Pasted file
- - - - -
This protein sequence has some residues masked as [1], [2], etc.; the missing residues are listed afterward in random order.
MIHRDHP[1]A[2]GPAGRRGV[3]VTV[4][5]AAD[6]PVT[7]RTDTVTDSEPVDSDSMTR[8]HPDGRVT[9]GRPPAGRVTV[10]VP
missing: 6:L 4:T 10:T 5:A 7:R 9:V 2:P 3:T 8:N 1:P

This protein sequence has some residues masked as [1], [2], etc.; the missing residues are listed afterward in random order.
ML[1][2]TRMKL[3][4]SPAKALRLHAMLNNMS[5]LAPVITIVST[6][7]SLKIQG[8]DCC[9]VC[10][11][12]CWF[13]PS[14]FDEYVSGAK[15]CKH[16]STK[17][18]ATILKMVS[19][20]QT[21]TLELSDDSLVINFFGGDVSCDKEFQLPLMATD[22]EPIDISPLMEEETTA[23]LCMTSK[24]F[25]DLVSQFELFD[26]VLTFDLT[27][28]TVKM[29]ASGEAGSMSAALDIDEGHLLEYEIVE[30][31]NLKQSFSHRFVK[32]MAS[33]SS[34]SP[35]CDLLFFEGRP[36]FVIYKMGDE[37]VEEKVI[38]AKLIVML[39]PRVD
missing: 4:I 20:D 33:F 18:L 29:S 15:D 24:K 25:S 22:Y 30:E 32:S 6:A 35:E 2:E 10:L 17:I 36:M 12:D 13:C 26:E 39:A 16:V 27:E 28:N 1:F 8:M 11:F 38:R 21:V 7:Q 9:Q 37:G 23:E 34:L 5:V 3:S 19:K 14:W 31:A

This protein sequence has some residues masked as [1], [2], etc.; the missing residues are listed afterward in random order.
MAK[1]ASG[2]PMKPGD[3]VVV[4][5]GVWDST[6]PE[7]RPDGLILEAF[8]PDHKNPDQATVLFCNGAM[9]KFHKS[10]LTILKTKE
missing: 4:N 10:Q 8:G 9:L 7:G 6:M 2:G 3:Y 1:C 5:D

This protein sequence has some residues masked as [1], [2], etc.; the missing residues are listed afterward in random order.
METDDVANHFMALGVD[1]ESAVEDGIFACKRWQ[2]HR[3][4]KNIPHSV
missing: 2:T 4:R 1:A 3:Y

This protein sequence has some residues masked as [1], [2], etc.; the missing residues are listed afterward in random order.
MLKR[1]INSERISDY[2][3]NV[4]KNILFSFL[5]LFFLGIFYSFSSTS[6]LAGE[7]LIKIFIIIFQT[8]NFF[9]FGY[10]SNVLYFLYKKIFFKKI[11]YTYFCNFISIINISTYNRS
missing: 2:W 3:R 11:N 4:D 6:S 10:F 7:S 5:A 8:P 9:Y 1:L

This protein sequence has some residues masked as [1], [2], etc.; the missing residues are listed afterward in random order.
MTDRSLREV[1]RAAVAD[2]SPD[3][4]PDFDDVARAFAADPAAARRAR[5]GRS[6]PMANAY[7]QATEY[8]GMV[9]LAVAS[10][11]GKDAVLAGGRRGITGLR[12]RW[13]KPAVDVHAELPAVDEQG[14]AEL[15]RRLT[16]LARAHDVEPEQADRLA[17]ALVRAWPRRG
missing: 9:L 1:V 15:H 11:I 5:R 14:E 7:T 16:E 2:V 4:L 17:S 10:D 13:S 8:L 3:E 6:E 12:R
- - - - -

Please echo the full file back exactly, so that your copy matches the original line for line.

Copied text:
This protein sequence has some residues masked as [1], [2], etc.; the missing residues are listed afterward in random order.
MIHRDHP[1]A[2]GPAGRRGV[3]VTV[4][5]AAD[6]PVT[7]RTDTVTDSEPVDSDSMTR[8]HPDGRVT[9]GRPPAGRVTV[10]VP
missing: 6:L 4:T 10:T 5:A 7:R 9:V 2:P 3:T 8:N 1:P

This protein sequence has some residues masked as [1], [2], etc.; the missing residues are listed afterward in random order.
ML[1][2]TRMKL[3][4]SPAKALRLHAMLNNMS[5]LAPVITIVST[6][7]SLKIQG[8]DCC[9]VC[10][11][12]CWF[13]PS[14]FDEYVSGAK[15]CKH[16]STK[17][18]ATILKMVS[19][20]QT[21]TLELSDDSLVINFFGGDVSCDKEFQLPLMATD[22]EPIDISPLMEEETTA[23]LCMTSK[24]F[25]DLVSQFELFD[26]VLTFDLT[27][28]TVKM[29]ASGEAGSMSAALDIDEGHLLEYEIVE[30][31]NLKQSFSHRFVK[32]MAS[33]SS[34]SP[35]CDLLFFEGRP[36]FVIYKMGDE[37]VEEKVI[38]AKLIVML[39]PRVD
missing: 4:I 20:D 33:F 18:L 29:S 15:D 24:K 25:S 22:Y 30:E 32:S 6:A 35:E 2:E 10:L 17:I 36:M 12:D 13:C 26:E 39:A 16:V 27:E 28:N 1:F 8:M 11:F 38:R 21:V 7:Q 9:Q 37:G 23:E 34:L 5:V 3:S 19:K 14:W 31:A

This protein sequence has some residues masked as [1], [2], etc.; the missing residues are listed afterward in random order.
MAK[1]ASG[2]PMKPGD[3]VVV[4][5]GVWDST[6]PE[7]RPDGLILEAF[8]PDHKNPDQATVLFCNGAM[9]KFHKS[10]LTILKTKE
missing: 4:N 10:Q 8:G 9:L 7:G 6:M 2:G 3:Y 1:C 5:D

This protein sequence has some residues masked as [1], [2], etc.; the missing residues are listed afterward in random order.
METDDVANHFMALGVD[1]ESAVEDGIFACKRWQ[2]HR[3][4]KNIPHSV
missing: 2:T 4:R 1:A 3:Y

This protein sequence has some residues masked as [1], [2], etc.; the missing residues are listed afterward in random order.
MLKR[1]INSERISDY[2][3]NV[4]KNILFSFL[5]LFFLGIFYSFSSTS[6]LAGE[7]LIKIFIIIFQT[8]NFF[9]FGY[10]SNVLYFLYKKIFFKKI[11]YTYFCNFISIINISTYNRS
missing: 2:W 3:R 11:N 4:D 6:S 10:F 7:S 5:A 8:P 9:Y 1:L

This protein sequence has some residues masked as [1], [2], etc.; the missing residues are listed afterward in random order.
MTDRSLREV[1]RAAVAD[2]SPD[3][4]PDFDDVARAFAADPAAARRAR[5]GRS[6]PMANAY[7]QATEY[8]GMV[9]LAVAS[10][11]GKDAVLAGGRRGITGLR[12]RW[13]KPAVDVHAELPAVDEQG[14]AEL[15]RRLT[16]LARAHDVEPEQADRLA[17]ALVRAWPRRG
missing: 9:L 1:V 15:H 11:I 5:R 14:E 7:T 16:E 2:V 4:L 17:S 10:D 13:S 8:L 3:E 6:E 12:R